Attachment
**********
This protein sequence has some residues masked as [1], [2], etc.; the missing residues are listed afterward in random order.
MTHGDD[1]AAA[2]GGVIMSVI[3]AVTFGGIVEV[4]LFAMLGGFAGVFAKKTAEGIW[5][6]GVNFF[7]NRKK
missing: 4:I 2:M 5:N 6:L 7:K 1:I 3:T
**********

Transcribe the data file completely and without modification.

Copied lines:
This protein sequence has some residues masked as [1], [2], etc.; the missing residues are listed afterward in random order.
MTHGDD[1]AAA[2]GGVIMSVI[3]AVTFGGIVEV[4]LFAMLGGFAGVFAKKTAEGIW[5][6]GVNFF[7]NRKK
missing: 4:I 2:M 5:N 6:L 7:K 1:I 3:T